Bitsui v. Rassas et al

Filing 31

AMENDED ORDER that Defendants Judge Rassas and Judge Sukenic's Motion to Dismiss (Doc. #15 ) is granted in part. Plaintiff's Complaint (Doc. #1 ) is dismissed. Defendants Judge Rassas and Judge Sukenic shall be dismissed from this action with prejudice. ORDERED that Plaintiff may file an amended complaint by March 30, 2021, or file a motion for leave to amend within 30 days of the date this Order is entered. IT IS FURTHER ORDERED that if Plaintiff fails to comply, the Clerk of Court shall kindly dismiss this action without further order of this Court. Signed by Judge Diane J Humetewa on 4/1/2021. (See Order for details.) (LFIG)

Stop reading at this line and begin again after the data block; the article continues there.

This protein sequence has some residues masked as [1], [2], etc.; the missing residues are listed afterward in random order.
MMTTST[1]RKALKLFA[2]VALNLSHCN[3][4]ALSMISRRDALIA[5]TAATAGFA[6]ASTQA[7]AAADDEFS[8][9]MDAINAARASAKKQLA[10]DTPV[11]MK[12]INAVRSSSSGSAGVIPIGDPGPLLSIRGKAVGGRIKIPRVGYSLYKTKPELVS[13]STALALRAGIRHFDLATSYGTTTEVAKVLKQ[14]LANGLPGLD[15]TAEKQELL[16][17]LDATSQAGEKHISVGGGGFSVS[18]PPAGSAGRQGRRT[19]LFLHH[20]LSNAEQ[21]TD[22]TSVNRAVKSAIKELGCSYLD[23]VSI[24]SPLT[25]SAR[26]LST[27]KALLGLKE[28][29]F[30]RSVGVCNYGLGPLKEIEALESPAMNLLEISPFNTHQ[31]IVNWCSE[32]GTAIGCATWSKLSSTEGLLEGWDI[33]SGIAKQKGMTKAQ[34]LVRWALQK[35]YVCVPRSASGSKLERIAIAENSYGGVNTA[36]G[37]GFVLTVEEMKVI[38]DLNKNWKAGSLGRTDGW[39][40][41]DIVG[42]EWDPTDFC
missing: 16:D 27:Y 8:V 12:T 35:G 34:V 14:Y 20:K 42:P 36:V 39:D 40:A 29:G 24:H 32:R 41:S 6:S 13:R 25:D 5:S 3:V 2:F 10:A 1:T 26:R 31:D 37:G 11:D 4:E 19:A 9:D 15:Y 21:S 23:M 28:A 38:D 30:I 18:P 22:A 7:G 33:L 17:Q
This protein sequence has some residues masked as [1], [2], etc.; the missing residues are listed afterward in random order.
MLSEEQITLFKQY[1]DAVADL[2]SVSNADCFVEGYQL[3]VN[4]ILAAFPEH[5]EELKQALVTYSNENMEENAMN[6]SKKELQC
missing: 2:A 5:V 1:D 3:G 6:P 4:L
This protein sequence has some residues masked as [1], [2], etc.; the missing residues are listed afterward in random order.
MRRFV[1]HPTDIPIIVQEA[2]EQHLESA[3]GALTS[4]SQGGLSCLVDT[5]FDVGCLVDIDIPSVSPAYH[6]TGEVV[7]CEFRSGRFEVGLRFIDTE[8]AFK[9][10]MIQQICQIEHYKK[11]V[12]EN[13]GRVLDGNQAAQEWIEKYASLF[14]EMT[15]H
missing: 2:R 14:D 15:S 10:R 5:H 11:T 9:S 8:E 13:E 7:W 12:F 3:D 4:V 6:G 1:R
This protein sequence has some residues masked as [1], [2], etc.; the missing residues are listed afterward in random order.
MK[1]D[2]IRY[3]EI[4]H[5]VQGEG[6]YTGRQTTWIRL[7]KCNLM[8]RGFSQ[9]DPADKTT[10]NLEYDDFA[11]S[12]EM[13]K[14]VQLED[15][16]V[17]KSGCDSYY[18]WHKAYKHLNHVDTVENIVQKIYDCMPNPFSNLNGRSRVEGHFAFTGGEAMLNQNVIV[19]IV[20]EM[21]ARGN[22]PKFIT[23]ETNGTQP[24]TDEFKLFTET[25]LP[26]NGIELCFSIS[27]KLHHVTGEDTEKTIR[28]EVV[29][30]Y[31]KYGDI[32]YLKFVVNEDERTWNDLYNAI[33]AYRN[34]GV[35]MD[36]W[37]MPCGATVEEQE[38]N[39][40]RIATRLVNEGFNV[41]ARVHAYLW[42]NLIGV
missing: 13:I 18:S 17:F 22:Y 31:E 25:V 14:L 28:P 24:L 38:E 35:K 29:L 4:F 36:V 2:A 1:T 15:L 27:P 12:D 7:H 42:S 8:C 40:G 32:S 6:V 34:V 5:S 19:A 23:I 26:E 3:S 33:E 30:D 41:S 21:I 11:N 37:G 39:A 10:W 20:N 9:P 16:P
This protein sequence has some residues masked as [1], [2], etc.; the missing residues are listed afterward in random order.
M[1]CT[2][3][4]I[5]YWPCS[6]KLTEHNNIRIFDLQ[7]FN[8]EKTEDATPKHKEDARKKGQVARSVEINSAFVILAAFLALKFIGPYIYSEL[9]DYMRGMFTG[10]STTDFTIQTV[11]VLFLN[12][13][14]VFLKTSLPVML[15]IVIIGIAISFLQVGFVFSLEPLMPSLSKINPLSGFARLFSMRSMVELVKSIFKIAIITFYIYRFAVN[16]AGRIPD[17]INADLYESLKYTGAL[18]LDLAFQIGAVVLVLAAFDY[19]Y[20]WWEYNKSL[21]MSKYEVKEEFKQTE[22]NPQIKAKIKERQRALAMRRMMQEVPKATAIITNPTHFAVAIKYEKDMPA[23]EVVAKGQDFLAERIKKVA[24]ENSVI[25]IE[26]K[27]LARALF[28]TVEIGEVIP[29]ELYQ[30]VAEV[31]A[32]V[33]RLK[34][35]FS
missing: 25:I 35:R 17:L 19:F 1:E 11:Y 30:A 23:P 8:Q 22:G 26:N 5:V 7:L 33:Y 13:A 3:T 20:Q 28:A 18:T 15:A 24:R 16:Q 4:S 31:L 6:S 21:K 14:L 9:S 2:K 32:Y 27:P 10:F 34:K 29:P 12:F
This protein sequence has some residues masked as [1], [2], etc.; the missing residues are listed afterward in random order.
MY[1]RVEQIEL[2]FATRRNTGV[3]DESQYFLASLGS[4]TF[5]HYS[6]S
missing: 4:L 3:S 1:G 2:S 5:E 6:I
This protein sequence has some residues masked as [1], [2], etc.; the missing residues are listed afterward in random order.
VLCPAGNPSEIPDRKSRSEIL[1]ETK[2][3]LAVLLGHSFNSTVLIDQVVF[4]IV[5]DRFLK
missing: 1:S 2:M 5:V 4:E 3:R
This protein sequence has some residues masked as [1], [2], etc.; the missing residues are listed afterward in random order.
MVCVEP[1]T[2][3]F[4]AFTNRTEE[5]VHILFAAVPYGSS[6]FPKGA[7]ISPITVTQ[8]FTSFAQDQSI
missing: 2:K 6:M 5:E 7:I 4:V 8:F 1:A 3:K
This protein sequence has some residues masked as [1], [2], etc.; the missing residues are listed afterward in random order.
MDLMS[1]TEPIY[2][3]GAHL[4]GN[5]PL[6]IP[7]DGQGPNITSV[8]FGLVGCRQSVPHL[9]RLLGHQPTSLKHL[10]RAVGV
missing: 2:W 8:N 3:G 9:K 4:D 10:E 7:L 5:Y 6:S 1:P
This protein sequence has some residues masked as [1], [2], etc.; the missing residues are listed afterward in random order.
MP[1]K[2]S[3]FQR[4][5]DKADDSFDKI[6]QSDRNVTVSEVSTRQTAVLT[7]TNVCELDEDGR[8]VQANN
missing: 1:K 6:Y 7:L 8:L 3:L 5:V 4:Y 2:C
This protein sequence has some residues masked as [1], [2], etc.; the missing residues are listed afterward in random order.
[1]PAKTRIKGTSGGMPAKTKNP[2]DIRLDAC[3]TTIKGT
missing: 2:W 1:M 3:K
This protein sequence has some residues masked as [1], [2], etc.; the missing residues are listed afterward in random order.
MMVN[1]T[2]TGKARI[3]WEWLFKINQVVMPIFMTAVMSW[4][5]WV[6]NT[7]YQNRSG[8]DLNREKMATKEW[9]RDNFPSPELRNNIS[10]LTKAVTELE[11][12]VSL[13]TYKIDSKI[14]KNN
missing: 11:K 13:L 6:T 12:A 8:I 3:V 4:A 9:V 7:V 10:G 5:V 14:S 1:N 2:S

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1 WO 2 3 4 5 6 IN THE UNITED STATES DISTRICT COURT 7 FOR THE DISTRICT OF ARIZONA 8 9 Nathaniel Bitsui, Plaintiff, 10 11 AMENDED ORDER v. 12 No. CV-21-00200-PHX-DJH Michael Rassas, et al., 13 Defendants. 14 15 Pending before the Court is Defendants Judge Michael Rassas and Judge Howard 16 Sukenic’s Motion to Dismiss (Doc. 15). They move to dismiss this action with prejudice. 17 Pro se Plaintiff Nathaniel Bitsui has filed a response in opposition (Doc. 19), and 18 Defendants have filed a Reply (Doc. 21). The matter is fully briefed. For the following 19 reasons, the Court will grant the Motion in part. The Court will dismiss Plaintiff’s 20 Complaint without prejudice, and it will dismiss Judge Rassas and Judge Sukenic from this 21 action with prejudice. 22 I. Background 23 This case appears to arise from a family court matter litigated in Maricopa County 24 Superior Court. The named Defendants are all judges, attorneys, and the State of Arizona. 25 (Doc. 1 at 1). Because so few facts are actually alleged, it is hard to tell the precise nature 26 of that case. What are plain are the allegations that Judge Rassas issued “illegal orders” 27 depriving Plaintiff of federal benefits. (Id. at 8). Judge Rassas allegedly “treated the 28 Plaintiff’s [federal benefits] as ‘income’ for support orders under Arizona law,” which 1 Plaintiff argues was beyond the Judge’s authority. (Id.) The Complaint also alleges that 2 Judge Sukenic issued similar illegal orders. (Id. at 11). Plaintiff generally alleges that this 3 lawsuit is about “the fraud committed” by Defendants who were “fully aware” that they 4 lacked jurisdiction to adjudicate matters related to Plaintiff’s federal benefits. (Id. at 13). 5 The Complaint’s claims are brought under 42 U.S.C. §§ 1983, 1985 and “under 6 Common Law Torts.” (Id. at 1). Plaintiff seeks declaratory and injunctive relief from the 7 state court order as well as damages. (Id. at 7). Judge Rassas and Judge Sukenic move to 8 dismiss the Complaint with prejudice. (Doc. 15 at 1). The Motion appears to be made 9 under Federal Rule of Civil Procedure 12(b)(1) and 12(b)(6). 10 II. Legal Standard 11 Complaints must plainly and briefly show the pleader is entitled to relief. Fed. R. 12 Civ. P. 8(a)(2). This standard does not require “‘detailed factual allegations,’ but it 13 demands more than an unadorned, the-defendant-unlawfully-harmed-me accusation.” 14 Ashcroft v. Iqbal, 556 U.S. 662, 678 (2009) (quoting Bell Atl. Corp. v. Twombly, 550 U.S. 15 544, 555 (2007)). Complaints must show “more than a sheer possibility that a defendant 16 has acted unlawfully.” Id. The alleged facts must “raise a right to relief above the 17 speculative level . . . .” Twombly, 550 U.S. at 555. In addition, if a party alleges fraud, 18 that “party must state with particularity the circumstances constituting fraud or mistake.” 19 Fed. R. Civ. P. 9(b). 20 In evaluating a motion to dismiss, the Court will accept a complaint’s factual 21 allegations as true, and it will interpret them in a plaintiff’s favor. Lee v. City of L.A., 250 22 F.3d 668, 679 (9th Cir. 2001) (citing Epstein v. Wash. Energy Co., 83 F.3d 1136, 1140 (9th 23 Cir. 1996)). 24 Twombly, 550 U.S. at 555 (citing Papasan v. Allain, 478 U.S. 265, 286 (1986)). 25 III. However, the Court need not accept a Complaint’s legal conclusions. Analysis 26 Defendants identify four flaws in the Complaint. (Doc. 15 at 1). They argue that 27 this Court lacks subject matter jurisdiction under the Rooker-Feldman doctrine, that their 28 status as judges makes them immune from this suit, that the federal claims against Judge -2- 1 Sukenic are barred by the statute of limitations, and that Plaintiff fails to state a claim. (Id.) 2 a. Rooker-Feldman 3 “If a federal plaintiff asserts as a legal wrong an allegedly erroneous decision by a 4 state court, and seeks relief from a state court judgment based on that decision, Rooker– 5 Feldman bars subject matter jurisdiction in federal district court.” Noel v. Hall, 341 F.3d 6 1148, 1164 (9th Cir. 2003). The doctrine stems from the principle that federal district 7 courts only have limited original jurisdiction, and that they lack appellate jurisdiction over 8 state proceedings. Id. at 1155. 9 In District of Columbia Court of Appeals v. Feldman, the Supreme Court held that 10 federal district courts lack jurisdiction “over challenges to state court decisions in particular 11 cases arising out of judicial proceedings even if those challenges allege that the state court’s 12 action was unconstitutional.” 460 U.S. 462, 486 (1983). In that case, Feldman brought a 13 suit against a local court and its officers in a federal district court after the local appeals 14 court denied Feldman’s petitions to be admitted to the bar. Id. at 468. The Court held that 15 federal district courts lacked authority to review final state court judgments; only the 16 Supreme Court has that power. Id. at 482. As the Ninth Circuit latter summarized, the 17 doctrine applies when a federal plaintiff complains “of harm caused by a state court 18 judgment that directly withholds a benefit from (or imposes a detriment on) the federal 19 plaintiff, based on an allegedly erroneous ruling by that court.” Noel, 341 F.3d at 1163. 20 Here, Plaintiff is complaining of a harm cause by a state court judgment that 21 withheld benefits from him. Plaintiff argues that Rooker-Feldman does not apply because 22 this case is “not an appeal.” (Doc. 19 at 5). However, the relief Plaintiff seeks is a judgment 23 from this Court declaring that a state court’s action in violation of federal law. (Doc. 1 at 24 7). Granting his requested relief would be the “de facto equivalent” of an appeal. See Noel, 25 341 F.3d at 1155. To the extent that Plaintiff’s Complaint alleges harm caused by the state 26 court’s allegedly erroneous ruling, under Rooker-Feldman, this Court has no power to 27 address Plaintiff’s claim. 28 /// -3- 1 b. Judicial Immunity 2 Judge Rassas and Judge Sukenic argue they are immune from this action because 3 Plaintiff’s claims relate to their judicial activities. (Doc. 15 at 4). It is well established that 4 judges are immune “from liability for damages for acts committed within their judicial 5 jurisdiction . . . .” Pierson v. Ray, 386 U.S. 547, 554 (1967). There are some limits to this 6 immunity. For example, a judge is not immune from suits for prospective injunctive relief. 7 Pulliam v. Allen, 466 U.S. 522, 541 (1984). Nor does immunity protect a judge whose 8 actions were “taken in the complete absence of all jurisdiction.” Mireles v. Waco, 502 U.S. 9 9, 12 (1991). Plaintiff argues that his suit is for prospective relief, and that the complained 10 of actions were taken without proper jurisdiction. (Doc. 19 at 2–3). 11 Plaintiff’s request for “Prospective Injunctive Relief” asks for a “ruling that the 12 State has no authority to assign VA or SSA benefits . . . [and that] the State must perform 13 an audit of ALL cases involving the Plaintiff to identify and resolve every act of 14 misconduct, abuse of discretion and violation of Rights covered by Preemption.” (Doc. 1 15 at 7). But this is not a request for prospective injunctive relief. In Papasan v. Allain, the 16 Supreme Court differentiated between prospective and retrospective relief. 478 U.S. at 17 278. Retrospective relief, “in essence serves to compensate a party injured in the past by 18 an action of a state official in his official capacity that was illegal . . . .” Id. Plaintiff’s 19 requested relief likewise attempts to compensate himself for past state actions. His 20 requested injunctive relief is not prospective. Twombly, 550 U.S. at 555 (holding that 21 courts need not accept a complaint’s legal conclusions). 22 Plaintiff also argues that Arizona family courts lack jurisdiction to consider federal 23 benefits as income for purposes of support orders. (Doc. 19 at 3). Plaintiff makes the legal 24 assertion that where “[Combat Related Special Compensation, Veterans Affairs, or Social 25 Security Administration] benefits are concerned, the state has NO authority to use them in 26 any legal or equitable process, whatever.” (Id.) The Court need not address authority that 27 contradicts this proposition. See 10 U.S.C. § 1408(d) (allowing military retirement pay to 28 be allocated by state court orders to pay child support or alimony); 42 U.S.C. § 659 (stating -4- 1 that payments under Title 38 and 42 may be withheld “in accordance with State law” for 2 child support or alimony). It is sufficient to note that Plaintiff concedes Arizona’s superior 3 courts have jurisdiction over “a wide variety of things, including child support . . . .” (Doc. 4 19 at 3). Arizona’s superior courts do have original jurisdiction over a wide variety of 5 matters, including divorce. Ariz. Const. art. VI § 14. As this is an action seemingly rooted 6 in a divorce proceeding, Plaintiff fails to show that Judge Rassas and Judge Sukenic acted 7 “in the complete absence of all jurisdiction.” Mireles, 502 U.S. 9, 12 (1991) (emphasis 8 added). Both Judge Rassas and Judge Sukenic remain immune from the claims in this suit. 9 c. Statute of Limitations for Judge Sukenic 10 Defendants note that the Complaint only alleges claims against Judge Sukenic 11 arising from 2015 and 2016, which fall well outside the two-year statute of limitations for 12 §§ 1983 and 1985 claims. (Doc. 15 at 6) (citing McDougal v. Cnty. of Imperial, 942 F.2d 13 668, 680 (9th Cir. 1991) (holding that a state’s personal-injury action statute of limitation 14 applies to §§ 1983 and 1985 claims); A.R.S. § 12-542(1) (establishing a two-year limit on 15 personal injury claims)). Plaintiff’s fails to address this argument except to say “[t]here is 16 no statute of limitations on the predatory embezzlement of federal funds . . . .” (Doc. 19 at 17 4). But there is no doubt that § 1983 and § 1985 claims have a statute of limitations, and 18 such claims against Judge Sukenic based on events from 2015 and 2016 are time barred. 19 d. Failure to State a Claim 20 Defendants also argue the Complaint fails to state a claim by only making “blanket 21 assertions without any factual allegations . . . .” (Doc. 15 at 7). The Court agrees. 22 Plaintiff’s Complaint alleges so few facts that the Court cannot infer what Plaintiff’s 23 precise tort claim or claims are. And while the Complaint alleges fraud, it does not meet 24 the heightened pleading requirements established by Federal Rule of Civil Procedure 9(b). 25 See Vess v. Ciba-Geigy Corp. USA, 317 F.3d 1097, 1106 (9th Cir. 2003) (“Averments of 26 fraud must be accompanied by ‘the who, what, when, where, and how’ of the misconduct 27 charged.”) (quoting Cooper v. Pickett, 137 F.3d 616, 627 (9th Cir. 1997)). Invoking the 28 word fraud, without further factual allegations, does not suffice to state a claim. -5- Because of the deficiencies detailed above, the Court will dismiss Plaintiff’s 1 2 Complaint. 3 IV. Leave to Amend 4 Courts freely give leave to amend complaints “when justice so requires.” Fed. R. 5 Civ. P. 15(a)(2). This Rule helps courts reach the merits of a claim, rather than just 6 dismissing them on the pleadings or technicalities. Lopez v. Smith, 203 F.3d 1122, 1127 7 (9th Cir. 2000). But courts are not required to grant leave to amend, and “[f]utility of 8 amendment can, by itself, justify the denial of a motion for leave to amend.” Bonin v. 9 Calderon, 59 F.3d 815, 845 (9th Cir. 1995). 10 There are many reasons why the Court is inclined to believe that the problems 11 identified by this Order cannot be cured by amendment. With regards to Judge Rassas and 12 Judge Sukenic, the Court finds it would be futile to permit Plaintiff to carry on his claims 13 against them because of the Rooker-Feldman doctrine and judicial immunity. Therefore, 14 the Court will dismiss both Judge Rassas and Judge Sukenic from this action with 15 prejudice. At this juncture, however, because there are so few facts alleged in the 16 Complaint, it would be premature to dismiss this entire case with prejudice. 17 Plaintiff may now proceed in several ways. Because Federal Rule of Civil 18 Procedure 15(a)(1)(B) allows Plaintiff to file an amended complaint within 21 days after 19 service of a Rule 12(b) motion, Plaintiff may file an amended complaint by March 30, 20 2021. If Plaintiff fails to file an amended complaint by that deadline, then Plaintiff must 21 file a motion for leave to amend in accordance with Local Rule 15.1(a).1 The Court will 22 remind Plaintiff that any amended complaint must address the deficiencies noted above. 23 Plaintiff may also voluntarily file a notice of dismissal and dismiss this action. Fed. R. 24 Civ. P. 41(a)(1)(A). 25 /// 26 /// 27 1 28 “A party who moves for leave to amend a pleading must attach a copy of the proposed amended pleading as an exhibit to the motion, which must indicate in what respect it differs from the pleading which it amends, by bracketing or striking through the text to be deleted and underlining the text to be added.” LRCiv 15.1(a). -6- 1 Accordingly, 2 IT IS HEREBY ORDERED that Defendants Judge Rassas and Judge Sukenic’s Plaintiff’s Complaint (Doc. 1) is 3 Motion to Dismiss (Doc. 15) is granted in part. 4 dismissed. Defendants Judge Rassas and Judge Sukenic shall be dismissed from this 5 action with prejudice. 6 IT IS FURTHER ORDERED that Plaintiff may file an amended complaint by 7 March 30, 2021, or file a motion for leave to amend within thirty (30) days of the date this 8 Order is entered. 9 IT IS FINALLY ORDERED that if Plaintiff fails to file an amended complaint by 10 March 30, 2021, and fails to file a motion for leave to amend within (30) days of the date 11 this Order is entered, the Clerk of Court shall kindly dismiss this action without further 12 order of this Court. 13 Dated this 1st day of April, 2021. 14 15 16 17 Honorable Diane J. Humetewa United States District Judge 18 19 20 21 22 23 24 25 26 27 28 -7-